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Day 1.1 of University of Perl

posted by pudge on 2000.10.17 20:26   Printer-friendly
Nathan Torkington continues with his daily journal of the University of Perl, starting a new week in Atlanta.
We arrived inauspiciously in Atlanta on Sunday. Most of the speakers, it seems, were tripped up by the fact that there are multiple Sheratons ("Sherata") in Atlanta. Brian Foy of the Perl Mongers, and his able assistant Amelia, actually ended up being driven by cab to the wrong one even though they gave the address of the correct one.
It had been a long day just getting there, and none of us were in a party mood that night. Mark-Jason Dominus, Damian Conway, Dan Klein and I sat around talking last night about ... not much at all. I sent back a Guinness, disgusted that it was Extra Stout and not the much better-tasting Draught. My only chance to play primadonna. :-)

The big news for me, though, was that by way of thanks for the modem I'd given him in Seattle, and various other good deeds I'd thrown his way, Damian Conway bought me a travel guitar. I'd been pining for a stringed instrument in Los Angeles, going nuts with music in my head but no way to let it out (you so *don't* want to hear me sing :-). So he knocked on my hotel room door and handed me a brand new Martin travel guitar! It's got a tiny body, but has a full sound and has already given me delicious callouses on my fingertips. What a friend!

Today's class went really well. I abbreviated the right things, I think, and ended up only half an hour over time. Damian ended around 5:15 or 5:30, but I think everyone else managed to end on time. Brian has brought his WaveLAN gear, and we're trying to set up a LAN. Randal and Brian can connect just fine, but according to the slowly blinking lights on my card, it can't detect a carrier let alone transfer bits. *sigh* And of course every time I try to change something, I end up having to restart Windows. Yes, yes, there's a lesson in there about which operating system I use, but I don't want to hear it. Haven't I suffered enough?

Good questions today included the guy who asked about whether a symbol table held an actual typeglob, or a reference to a typeglob. I couldn't give him an accurate answer because as I recall it's kinda both -- there's a pointer stored in the table, but it's automatically followed for you. Or something odd like that. I was gratified to have a lot of people in my class who'd programmed networking code in C -- they were able to attest to how painful it is. I always show the class IO::Socket and folks who have written C socket code nearly cry with gratitude. I like teaching: Graham Barr writes the labour-saving module, and I get the gratitude :-)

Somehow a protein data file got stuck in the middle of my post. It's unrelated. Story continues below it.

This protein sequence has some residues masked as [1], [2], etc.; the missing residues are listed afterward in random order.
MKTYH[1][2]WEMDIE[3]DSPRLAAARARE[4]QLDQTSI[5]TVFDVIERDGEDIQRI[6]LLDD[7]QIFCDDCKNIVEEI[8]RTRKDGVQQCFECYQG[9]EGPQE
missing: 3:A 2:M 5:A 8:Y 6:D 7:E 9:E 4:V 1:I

Poor MjD! He worked on his notes last week and sent them to the printer in time to have them printed for his classes here. The printer somehow used an ancient version of his notes (2 revisions out of date now!) that were sent in for the Perl Conference in July! I'm not sure whether he's working around it or having them reprinted.

I stuffed the wireless microphone into the body of the guitar and used the PA as house sound, "treating" students to Duelling Banjos, Blackberry Blossom, and other great bluegrass hits. One of my students even gave me a guitar pick, he had a handful in his wallet! It was amazing.

Tonight's dinner was also in the hotel restaurant. Damian, Brian, Dan Klein, Amelia, Mark-Jason Dominus, Randal, Damian Conway, myself, and two students from my class were there. Conversation ranged from the institutional woes of the students (constantly under time pressure, never given the opportunity to really learn Perl by using it, because as beginners it's slower for them to do it in Perl than ksh or /bin/sh) to baseball to Paul Erdoes (I'm sure I've misspelled that) (apparently it depends on who you ask; I've seen Erdös, Erdos, Erdõs, and Erdoes -- p) the mathematician, teaching C to first-year students, Damian's possible year of Perl slavery (see, and escaping Korean military service by chopping off the last segment of one's trigger finger (and how that no longer became an exemptable condition for military service).

Then after dinner we went down to one of the training rooms and did "Whose Line Is It Anyway"-type improvised comedy. It was incredible fun -- spontaneous, creative, and really hard at times. We discovered that verbal is easy, but being physical *and* verbal and somehow keeping it in with the story ... that was really challenging. We had been planning to do it for the New York Perl Mongers on Wednesday, but realized that we hadn't had enough practice to take it public. I think that we're going to enjoy playing those games the rest of the nights we're together.

More news tomorrow,


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